Once journalists had got over the fun of sandwiching Zoë Ball’s name into amusing headlines, they homed in on a well-worn angle. There were few stories about how warm, engaging and otherwise talented media presenter Zoë Ball had been appointed as the next presenter of BBC Radio 2’s weekday breakfast slot; instead the headlines were full of exclamations that she is to be the first female presenter of the show. You can hear the big reveal here, with an emotional Zoë raring to get started. If it niggles that the current Breakfast Show host, Chris Evans, preceded the interview with Cyndi Lauper’s Girls Just Want to Have Fun, our sense of injustice increases with the discovery that she is to be paid less than Evans . Yet, this too makes for smug news, with Ball reported as being the BBC’s highest paid woman. Although Jane Martinson calls their inequality of pay an ‘outrage’, she acknowledges that we’re talking about vast amounts of money. It’s the enviable difference between £1.2m and £1.6m, or does this difference run deeper?
I have friends who are vocal about being feminists. I’ve seen some who trample men to advocate their womanly rights and most, like myself, believe that feminism is a matter of gender equality. They found it hard to understand why I stayed away from the university’s society, bewildered by my remark that I had as much intention of going to a meeting of feminists as I did to the nonexistent Alliance of People with Brown Hair. In a culture of true gender equality, there would be no need for a Feminist Society – or for the Trampled Men’s Brigade, come to that.
Although we have undoubtedly become a much more accepting society in the last century, we have a lot of work to do before we can call ourselves a fully equal and diverse nation. Interestingly, this is the second time that Zoë’s status as a woman is being used to make history; in 1997, she was the first female presenter of Radio 1’s breakfast show. Notice from her interviews how she is thrilled at the privilege of taking over from Chris Evans. Her acknowledgement of being the first female presenter of the show pales in comparison to her fountain of enthusiasm for the role. You’d think that journalists would have a more interesting angle to take than recycling the one they employed twenty years previously.
This way of thinking stems from my experiences of how society views me as a disabled person. Whether the public are questioning me, grabbing me or looking determinedly in the opposite direction, I am treated as blind, therefore different, and what your classical philosophers call ‘the other.’ We are quick to pick out the ‘other’ in people: an unusual hair colour, a rare name, an accent that isn’t regional. For me, being an ‘other’ means that I view things differently, use alternative means of achieving my goals, and I have a good laugh along the way. I can often be found chuckling to myself for reasons that aren’t always apparent. Finding a brailled card in the shops is so rare that you can imagine my amusement when I discovered that it read: ‘with festive fishes for the season.’ Or when I fight to keep a straight face as I ask my friend to accompany me on an urgent toothbrush buying mission because I got the toothpaste mixed up with the hair remover and have a bald brush to show for it! I wouldn’t have blamed you for giving me a few strange looks on that night out with my visually impaired friends. You would have watched us, after a few drinks, get up and meander across the bar, clearly in search of the loos. We crossed the room together, opened the door, piled in, and then realised that we had ceremoniously shut ourselves in the broom cupboard! How we laughed amongst the mop buckets!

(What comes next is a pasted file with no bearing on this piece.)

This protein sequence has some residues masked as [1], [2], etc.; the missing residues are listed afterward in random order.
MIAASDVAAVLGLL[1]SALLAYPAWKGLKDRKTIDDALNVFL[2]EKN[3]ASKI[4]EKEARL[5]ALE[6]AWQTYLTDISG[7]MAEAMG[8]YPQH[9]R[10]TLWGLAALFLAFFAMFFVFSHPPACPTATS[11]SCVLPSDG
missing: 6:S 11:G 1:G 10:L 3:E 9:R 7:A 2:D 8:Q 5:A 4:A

The point is that it’s ok to be ‘the other’ if it means being a unique package of your faults, differences, and the quirks that make you memorable. Zoë has those too. Her fully functional toothbrush is only evidence that her mistakes come in other forms. I find it sad that in the era of great advancement, we are unable to see difference as one of the few things we have in common. Zoë isn’t Radio 2’s first female breakfast show presenter; she’s the person whose music taste sometimes matches mine, and whose manner of speaking makes us all feel included. I wish her every success in her new role and if one of her nights out ends in a broom cupboard, I’ll be laughing with her.
Thank you for those challenging thoughts on ‘the other’. We’ve all got a bit of ‘other’ in our makeup, and your writing makes me want to think more about why we feel the need to weigh (or price) the merits of one other over another…